There are forum pages dedicated to crating the dog while at work, where you can arrange an exchange.

This is a free solution and you can make sure the person taking care of your dog is serious enough. After all, you are going to be taking their dog too.

Just try and make many contacts when it’s impossible for that person to assume your shift, there is always someone else.

Setting up a puppy playpen

You can always use the playpen as explained during this article. Sure having someone taking care of your puppy is great. But if you have nobody available or you are new in town and can’t afford dog sitting services this is a safe alternative.

Be sure to puppy-proof the area within the playpen.

Choose the right size playpen to avoid incidents.

Dog-proofing a room

Crating dog while at work using pet-gate
Puppy behind pet-gate

You can also use pet-gates to secure a room for your puppy to be in while you are at work.

Don’t put the puppy in a basement or a dark room, a relatively sunny living area would be great.

The size depends on the breed of the dog you have.

Large dogs can go through if not solid so you may have to invest in a heavy-duty pet-gate.

Keep in mind when crating a dog while at work

Crating a dog while at work is, in fact, the hardest decision to make as a dog owner.

I am sure that if you love your dog enough and care for his well being; You will make arrangements for him to feel safe and secure even when you are not around.

Dogs are a great addition to anyone’s life so make it a relief from work, not another burden.

You don’t have to make great investments to make a puppy happy, they’ll feel it when you are.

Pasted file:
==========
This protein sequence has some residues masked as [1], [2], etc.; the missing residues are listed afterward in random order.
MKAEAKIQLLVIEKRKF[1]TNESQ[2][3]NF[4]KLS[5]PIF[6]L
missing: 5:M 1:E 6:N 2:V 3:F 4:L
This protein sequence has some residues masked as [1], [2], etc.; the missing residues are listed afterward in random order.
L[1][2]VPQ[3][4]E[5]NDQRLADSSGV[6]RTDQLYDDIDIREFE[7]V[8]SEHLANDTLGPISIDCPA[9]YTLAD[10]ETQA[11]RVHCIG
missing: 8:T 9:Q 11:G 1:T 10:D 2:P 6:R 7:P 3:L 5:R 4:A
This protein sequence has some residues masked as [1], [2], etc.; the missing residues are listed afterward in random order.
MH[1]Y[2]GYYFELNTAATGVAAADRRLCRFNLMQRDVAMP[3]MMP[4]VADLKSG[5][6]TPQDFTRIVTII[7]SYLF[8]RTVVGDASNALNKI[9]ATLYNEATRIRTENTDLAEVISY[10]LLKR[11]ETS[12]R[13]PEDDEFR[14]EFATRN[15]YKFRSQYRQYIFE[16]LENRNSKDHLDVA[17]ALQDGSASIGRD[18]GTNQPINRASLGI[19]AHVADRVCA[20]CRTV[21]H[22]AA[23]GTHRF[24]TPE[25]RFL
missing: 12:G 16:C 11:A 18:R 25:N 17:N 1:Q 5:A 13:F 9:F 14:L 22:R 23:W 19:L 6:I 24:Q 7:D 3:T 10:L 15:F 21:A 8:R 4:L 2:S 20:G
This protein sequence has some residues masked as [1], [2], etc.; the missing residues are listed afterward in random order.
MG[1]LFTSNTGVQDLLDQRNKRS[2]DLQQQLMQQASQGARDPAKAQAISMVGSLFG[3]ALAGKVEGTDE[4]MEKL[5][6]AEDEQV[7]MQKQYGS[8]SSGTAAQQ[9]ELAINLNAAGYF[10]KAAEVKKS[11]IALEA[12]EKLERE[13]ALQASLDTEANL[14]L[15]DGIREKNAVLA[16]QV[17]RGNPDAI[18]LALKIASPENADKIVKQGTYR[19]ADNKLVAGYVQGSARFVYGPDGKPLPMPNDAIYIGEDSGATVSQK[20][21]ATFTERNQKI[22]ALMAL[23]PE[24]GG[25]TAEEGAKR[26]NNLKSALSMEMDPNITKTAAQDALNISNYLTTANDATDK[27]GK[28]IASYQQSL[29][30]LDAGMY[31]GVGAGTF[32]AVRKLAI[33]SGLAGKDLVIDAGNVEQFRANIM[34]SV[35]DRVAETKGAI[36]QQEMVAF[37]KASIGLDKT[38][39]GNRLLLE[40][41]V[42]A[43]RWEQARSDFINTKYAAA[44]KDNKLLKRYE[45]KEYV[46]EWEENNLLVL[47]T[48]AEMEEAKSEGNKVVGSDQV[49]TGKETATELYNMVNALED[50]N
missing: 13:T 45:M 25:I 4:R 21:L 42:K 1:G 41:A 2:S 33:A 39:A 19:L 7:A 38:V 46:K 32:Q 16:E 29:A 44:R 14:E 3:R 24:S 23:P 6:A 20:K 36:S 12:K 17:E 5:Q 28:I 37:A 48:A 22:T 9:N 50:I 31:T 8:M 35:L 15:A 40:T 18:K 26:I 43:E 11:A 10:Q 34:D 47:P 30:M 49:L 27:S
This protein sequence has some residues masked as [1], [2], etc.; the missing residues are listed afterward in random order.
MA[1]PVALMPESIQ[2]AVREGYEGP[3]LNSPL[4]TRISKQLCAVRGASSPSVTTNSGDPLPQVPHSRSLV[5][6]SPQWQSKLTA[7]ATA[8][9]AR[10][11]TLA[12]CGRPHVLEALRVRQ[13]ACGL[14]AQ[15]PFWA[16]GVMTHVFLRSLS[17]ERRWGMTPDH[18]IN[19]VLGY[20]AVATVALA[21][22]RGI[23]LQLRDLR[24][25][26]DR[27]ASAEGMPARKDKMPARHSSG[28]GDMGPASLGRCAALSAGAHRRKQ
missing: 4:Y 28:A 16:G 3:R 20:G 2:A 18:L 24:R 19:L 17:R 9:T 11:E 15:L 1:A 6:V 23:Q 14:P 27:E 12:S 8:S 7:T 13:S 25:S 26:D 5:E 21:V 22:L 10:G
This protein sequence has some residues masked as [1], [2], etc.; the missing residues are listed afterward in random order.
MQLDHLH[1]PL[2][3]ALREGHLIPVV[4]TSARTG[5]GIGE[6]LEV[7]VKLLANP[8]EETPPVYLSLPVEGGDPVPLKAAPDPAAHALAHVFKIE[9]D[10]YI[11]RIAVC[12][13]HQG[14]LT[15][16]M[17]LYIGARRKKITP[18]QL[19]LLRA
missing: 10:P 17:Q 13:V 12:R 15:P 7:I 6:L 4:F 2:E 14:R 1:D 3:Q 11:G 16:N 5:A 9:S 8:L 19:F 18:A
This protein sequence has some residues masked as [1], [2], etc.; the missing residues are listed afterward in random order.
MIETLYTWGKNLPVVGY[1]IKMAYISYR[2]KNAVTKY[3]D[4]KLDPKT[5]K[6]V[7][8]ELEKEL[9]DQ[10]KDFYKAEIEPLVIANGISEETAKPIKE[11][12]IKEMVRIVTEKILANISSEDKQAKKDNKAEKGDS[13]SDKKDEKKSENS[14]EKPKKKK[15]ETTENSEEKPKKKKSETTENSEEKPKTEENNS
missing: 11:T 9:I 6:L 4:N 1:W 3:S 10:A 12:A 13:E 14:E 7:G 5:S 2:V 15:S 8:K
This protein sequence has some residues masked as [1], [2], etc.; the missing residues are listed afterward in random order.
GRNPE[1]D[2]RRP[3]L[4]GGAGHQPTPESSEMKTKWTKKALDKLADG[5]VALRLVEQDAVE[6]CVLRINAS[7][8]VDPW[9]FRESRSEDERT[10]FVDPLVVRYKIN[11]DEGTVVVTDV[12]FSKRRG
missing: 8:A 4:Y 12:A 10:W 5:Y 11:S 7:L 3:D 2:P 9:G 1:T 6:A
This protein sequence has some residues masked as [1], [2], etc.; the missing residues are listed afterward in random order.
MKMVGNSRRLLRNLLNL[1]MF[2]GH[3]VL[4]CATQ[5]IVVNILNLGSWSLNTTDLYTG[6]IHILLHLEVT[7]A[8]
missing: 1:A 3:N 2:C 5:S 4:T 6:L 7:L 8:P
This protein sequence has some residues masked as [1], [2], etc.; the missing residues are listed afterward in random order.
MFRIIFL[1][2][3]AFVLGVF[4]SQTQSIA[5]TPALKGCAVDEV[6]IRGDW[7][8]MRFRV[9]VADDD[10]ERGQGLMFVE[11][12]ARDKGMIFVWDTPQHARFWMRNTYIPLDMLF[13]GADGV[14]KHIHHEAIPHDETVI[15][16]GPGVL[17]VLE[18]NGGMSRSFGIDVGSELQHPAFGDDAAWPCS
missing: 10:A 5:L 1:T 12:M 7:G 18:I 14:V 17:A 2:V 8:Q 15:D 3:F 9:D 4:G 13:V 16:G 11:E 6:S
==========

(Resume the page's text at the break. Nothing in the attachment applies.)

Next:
1 thought on “Crating dog while at work [Solutions in here]”

  1. Do you need to train a puppy to go on puppy pads in a playpen while you are at work, or do they seem to take to it pretty naturally? And will this cause potty training problems down the line? I crated my last dog (she was a puppy 10 years ago) while I was at work and according to what you’ve written, I did it all wrong! Threw her in there and left her all day. She did develop a bladder of steel sooner because of it but she never used the crate as a den and I eventually stopped making her be in there when she matured into a good girl. And she WAS a good girl, but later on she did not like crates.

    I want to do it differently this time (getting a puppy in a week!). I’ve been reading all your blogs so thanks for all the tips!

    Also, would you recommend doing the playpen for the day and the crate at night for a brand new large-breed puppy (8-9 weeks)? I am okay waking up to take her out a couple times at night. Had to do it with my old girl the last several months of her life, so I’m kinda used to it at this point.